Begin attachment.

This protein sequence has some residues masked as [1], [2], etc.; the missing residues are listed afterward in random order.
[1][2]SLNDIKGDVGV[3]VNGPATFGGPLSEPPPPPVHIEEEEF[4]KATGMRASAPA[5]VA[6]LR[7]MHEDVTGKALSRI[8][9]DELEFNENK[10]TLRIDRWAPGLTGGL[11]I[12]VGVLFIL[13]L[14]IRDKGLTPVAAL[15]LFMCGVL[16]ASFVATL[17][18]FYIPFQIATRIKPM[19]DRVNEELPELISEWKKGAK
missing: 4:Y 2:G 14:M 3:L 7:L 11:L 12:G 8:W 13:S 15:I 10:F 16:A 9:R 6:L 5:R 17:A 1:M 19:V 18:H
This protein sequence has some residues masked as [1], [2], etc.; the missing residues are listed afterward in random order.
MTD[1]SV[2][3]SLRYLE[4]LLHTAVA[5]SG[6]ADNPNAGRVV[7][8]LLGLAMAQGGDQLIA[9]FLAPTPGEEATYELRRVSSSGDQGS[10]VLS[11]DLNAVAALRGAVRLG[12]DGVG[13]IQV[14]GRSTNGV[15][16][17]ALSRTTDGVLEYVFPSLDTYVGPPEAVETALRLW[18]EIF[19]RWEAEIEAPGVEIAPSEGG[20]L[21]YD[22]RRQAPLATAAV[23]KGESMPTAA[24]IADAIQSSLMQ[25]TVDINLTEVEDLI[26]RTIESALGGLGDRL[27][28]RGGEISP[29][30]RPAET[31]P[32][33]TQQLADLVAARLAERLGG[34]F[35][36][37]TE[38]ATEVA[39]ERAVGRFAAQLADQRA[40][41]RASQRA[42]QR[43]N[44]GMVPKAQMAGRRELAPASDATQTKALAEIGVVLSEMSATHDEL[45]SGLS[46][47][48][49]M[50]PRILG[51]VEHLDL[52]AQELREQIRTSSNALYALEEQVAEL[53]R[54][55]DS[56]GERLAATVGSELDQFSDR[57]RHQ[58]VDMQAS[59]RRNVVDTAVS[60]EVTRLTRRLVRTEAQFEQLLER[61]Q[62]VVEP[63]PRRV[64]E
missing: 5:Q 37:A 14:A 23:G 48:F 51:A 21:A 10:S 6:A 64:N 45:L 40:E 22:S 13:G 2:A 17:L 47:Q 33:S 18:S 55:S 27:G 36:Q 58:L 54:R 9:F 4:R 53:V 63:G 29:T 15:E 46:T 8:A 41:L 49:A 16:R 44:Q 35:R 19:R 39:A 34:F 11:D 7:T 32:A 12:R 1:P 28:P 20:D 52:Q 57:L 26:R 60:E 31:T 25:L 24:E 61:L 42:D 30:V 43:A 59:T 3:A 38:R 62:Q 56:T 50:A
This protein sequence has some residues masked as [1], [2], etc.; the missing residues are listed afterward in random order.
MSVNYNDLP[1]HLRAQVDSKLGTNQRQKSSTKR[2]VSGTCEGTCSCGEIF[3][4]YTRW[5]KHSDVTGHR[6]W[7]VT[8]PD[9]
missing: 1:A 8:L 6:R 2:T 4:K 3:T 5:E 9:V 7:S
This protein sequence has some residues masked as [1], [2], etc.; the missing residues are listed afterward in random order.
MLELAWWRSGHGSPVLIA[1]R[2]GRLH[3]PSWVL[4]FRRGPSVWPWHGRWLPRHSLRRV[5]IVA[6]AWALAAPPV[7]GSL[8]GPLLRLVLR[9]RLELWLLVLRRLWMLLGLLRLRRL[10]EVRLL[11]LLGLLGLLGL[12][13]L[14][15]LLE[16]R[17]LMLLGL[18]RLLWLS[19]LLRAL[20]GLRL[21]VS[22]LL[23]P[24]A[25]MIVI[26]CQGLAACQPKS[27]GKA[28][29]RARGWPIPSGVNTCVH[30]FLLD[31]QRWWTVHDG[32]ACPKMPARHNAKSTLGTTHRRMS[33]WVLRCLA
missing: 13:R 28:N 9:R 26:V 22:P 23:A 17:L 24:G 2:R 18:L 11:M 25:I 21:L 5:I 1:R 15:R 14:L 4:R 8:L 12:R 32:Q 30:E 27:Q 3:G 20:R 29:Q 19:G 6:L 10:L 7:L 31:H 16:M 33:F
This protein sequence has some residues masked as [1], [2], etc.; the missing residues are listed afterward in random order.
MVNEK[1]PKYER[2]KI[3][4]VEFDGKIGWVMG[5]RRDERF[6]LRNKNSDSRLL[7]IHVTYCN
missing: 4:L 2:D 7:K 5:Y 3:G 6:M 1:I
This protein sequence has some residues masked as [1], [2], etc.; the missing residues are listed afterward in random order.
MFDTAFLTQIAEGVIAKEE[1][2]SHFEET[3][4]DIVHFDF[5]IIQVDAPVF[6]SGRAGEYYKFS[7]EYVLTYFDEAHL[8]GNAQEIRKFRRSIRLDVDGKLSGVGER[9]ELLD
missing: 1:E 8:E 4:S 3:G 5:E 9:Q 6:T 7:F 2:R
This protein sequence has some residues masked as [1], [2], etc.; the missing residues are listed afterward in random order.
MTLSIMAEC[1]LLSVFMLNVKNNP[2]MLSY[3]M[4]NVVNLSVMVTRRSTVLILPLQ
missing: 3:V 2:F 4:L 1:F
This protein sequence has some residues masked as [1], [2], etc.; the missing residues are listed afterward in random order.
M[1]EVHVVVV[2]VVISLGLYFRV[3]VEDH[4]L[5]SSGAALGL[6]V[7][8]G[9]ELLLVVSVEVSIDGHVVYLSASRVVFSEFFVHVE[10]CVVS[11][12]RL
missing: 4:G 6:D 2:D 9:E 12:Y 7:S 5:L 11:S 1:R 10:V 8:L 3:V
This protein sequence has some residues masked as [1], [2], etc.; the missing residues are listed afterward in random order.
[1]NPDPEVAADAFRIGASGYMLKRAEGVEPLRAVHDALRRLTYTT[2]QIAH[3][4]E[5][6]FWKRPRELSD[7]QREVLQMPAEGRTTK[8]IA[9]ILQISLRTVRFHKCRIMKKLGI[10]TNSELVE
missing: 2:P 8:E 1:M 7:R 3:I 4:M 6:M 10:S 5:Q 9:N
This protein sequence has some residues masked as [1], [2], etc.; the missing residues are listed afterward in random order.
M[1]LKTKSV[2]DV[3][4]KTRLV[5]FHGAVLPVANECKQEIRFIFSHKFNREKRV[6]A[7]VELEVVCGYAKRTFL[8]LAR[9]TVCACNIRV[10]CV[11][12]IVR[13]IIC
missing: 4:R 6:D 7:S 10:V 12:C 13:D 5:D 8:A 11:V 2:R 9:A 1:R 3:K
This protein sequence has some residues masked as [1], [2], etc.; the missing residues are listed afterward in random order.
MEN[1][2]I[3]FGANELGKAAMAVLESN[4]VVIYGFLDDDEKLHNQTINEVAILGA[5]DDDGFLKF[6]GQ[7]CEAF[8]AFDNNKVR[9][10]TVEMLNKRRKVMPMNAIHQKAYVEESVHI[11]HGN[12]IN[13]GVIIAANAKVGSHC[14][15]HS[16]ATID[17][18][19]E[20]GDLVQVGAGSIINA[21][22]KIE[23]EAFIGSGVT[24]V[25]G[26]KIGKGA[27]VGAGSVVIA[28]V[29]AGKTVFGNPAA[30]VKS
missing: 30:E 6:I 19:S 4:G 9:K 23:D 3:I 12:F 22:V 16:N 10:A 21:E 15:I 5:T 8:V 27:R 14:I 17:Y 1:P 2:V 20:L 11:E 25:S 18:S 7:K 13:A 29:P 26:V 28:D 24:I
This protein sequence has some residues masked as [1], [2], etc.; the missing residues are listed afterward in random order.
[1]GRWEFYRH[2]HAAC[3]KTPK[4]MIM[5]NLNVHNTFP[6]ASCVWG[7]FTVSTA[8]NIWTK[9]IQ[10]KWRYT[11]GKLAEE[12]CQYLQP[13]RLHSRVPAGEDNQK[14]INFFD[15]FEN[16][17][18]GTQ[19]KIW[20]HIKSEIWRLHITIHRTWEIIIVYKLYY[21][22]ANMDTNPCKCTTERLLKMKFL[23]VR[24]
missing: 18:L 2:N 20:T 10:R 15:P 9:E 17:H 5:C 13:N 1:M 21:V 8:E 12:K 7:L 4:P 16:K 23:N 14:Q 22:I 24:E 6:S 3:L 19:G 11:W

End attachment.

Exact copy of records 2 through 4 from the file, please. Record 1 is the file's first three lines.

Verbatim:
This protein sequence has some residues masked as [1], [2], etc.; the missing residues are listed afterward in random order.
MTD[1]SV[2][3]SLRYLE[4]LLHTAVA[5]SG[6]ADNPNAGRVV[7][8]LLGLAMAQGGDQLIA[9]FLAPTPGEEATYELRRVSSSGDQGS[10]VLS[11]DLNAVAALRGAVRLG[12]DGVG[13]IQV[14]GRSTNGV[15][16][17]ALSRTTDGVLEYVFPSLDTYVGPPEAVETALRLW[18]EIF[19]RWEAEIEAPGVEIAPSEGG[20]L[21]YD[22]RRQAPLATAAV[23]KGESMPTAA[24]IADAIQSSLMQ[25]TVDINLTEVEDLI[26]RTIESALGGLGDRL[27][28]RGGEISP[29][30]RPAET[31]P[32][33]TQQLADLVAARLAERLGG[34]F[35][36][37]TE[38]ATEVA[39]ERAVGRFAAQLADQRA[40][41]RASQRA[42]QR[43]N[44]GMVPKAQMAGRRELAPASDATQTKALAEIGVVLSEMSATHDEL[45]SGLS[46][47][48][49]M[50]PRILG[51]VEHLDL[52]AQELREQIRTSSNALYALEEQVAEL[53]R[54][55]DS[56]GERLAATVGSELDQFSDR[57]RHQ[58]VDMQAS[59]RRNVVDTAVS[60]EVTRLTRRLVRTEAQFEQLLER[61]Q[62]VVEP[63]PRRV[64]E
missing: 5:Q 37:A 14:A 23:G 48:F 51:A 21:A 10:S 6:A 64:N 45:L 40:E 22:S 13:G 2:A 17:L 47:Q 33:S 18:S 55:S 27:G 36:Q 58:L 54:R 9:F 4:R 53:V 63:G 29:T 15:E 46:T 8:A 41:L 49:A 16:R 44:Q 35:R 19:R 39:A 34:F 11:D 7:T 32:A 12:R 1:P 28:P 20:D 52:Q 57:L 26:R 60:E 31:T 25:L 24:E 61:L 42:D 30:V 43:A 59:T 3:A 38:R 62:Q 56:T 50:A
This protein sequence has some residues masked as [1], [2], etc.; the missing residues are listed afterward in random order.
MSVNYNDLP[1]HLRAQVDSKLGTNQRQKSSTKR[2]VSGTCEGTCSCGEIF[3][4]YTRW[5]KHSDVTGHR[6]W[7]VT[8]PD[9]
missing: 1:A 8:L 6:R 2:T 4:K 3:T 5:E 9:V 7:S
This protein sequence has some residues masked as [1], [2], etc.; the missing residues are listed afterward in random order.
MLELAWWRSGHGSPVLIA[1]R[2]GRLH[3]PSWVL[4]FRRGPSVWPWHGRWLPRHSLRRV[5]IVA[6]AWALAAPPV[7]GSL[8]GPLLRLVLR[9]RLELWLLVLRRLWMLLGLLRLRRL[10]EVRLL[11]LLGLLGLLGL[12][13]L[14][15]LLE[16]R[17]LMLLGL[18]RLLWLS[19]LLRAL[20]GLRL[21]VS[22]LL[23]P[24]A[25]MIVI[26]CQGLAACQPKS[27]GKA[28][29]RARGWPIPSGVNTCVH[30]FLLD[31]QRWWTVHDG[32]ACPKMPARHNAKSTLGTTHRRMS[33]WVLRCLA
missing: 13:R 28:N 9:R 26:V 22:P 23:A 17:L 24:G 2:R 18:L 11:M 25:I 21:L 5:I 1:R 15:R 14:L 4:R 8:L 12:R 32:Q 30:E 27:Q 3:G 20:R 29:Q 19:G 6:L 10:L 7:L 31:H 16:M 33:F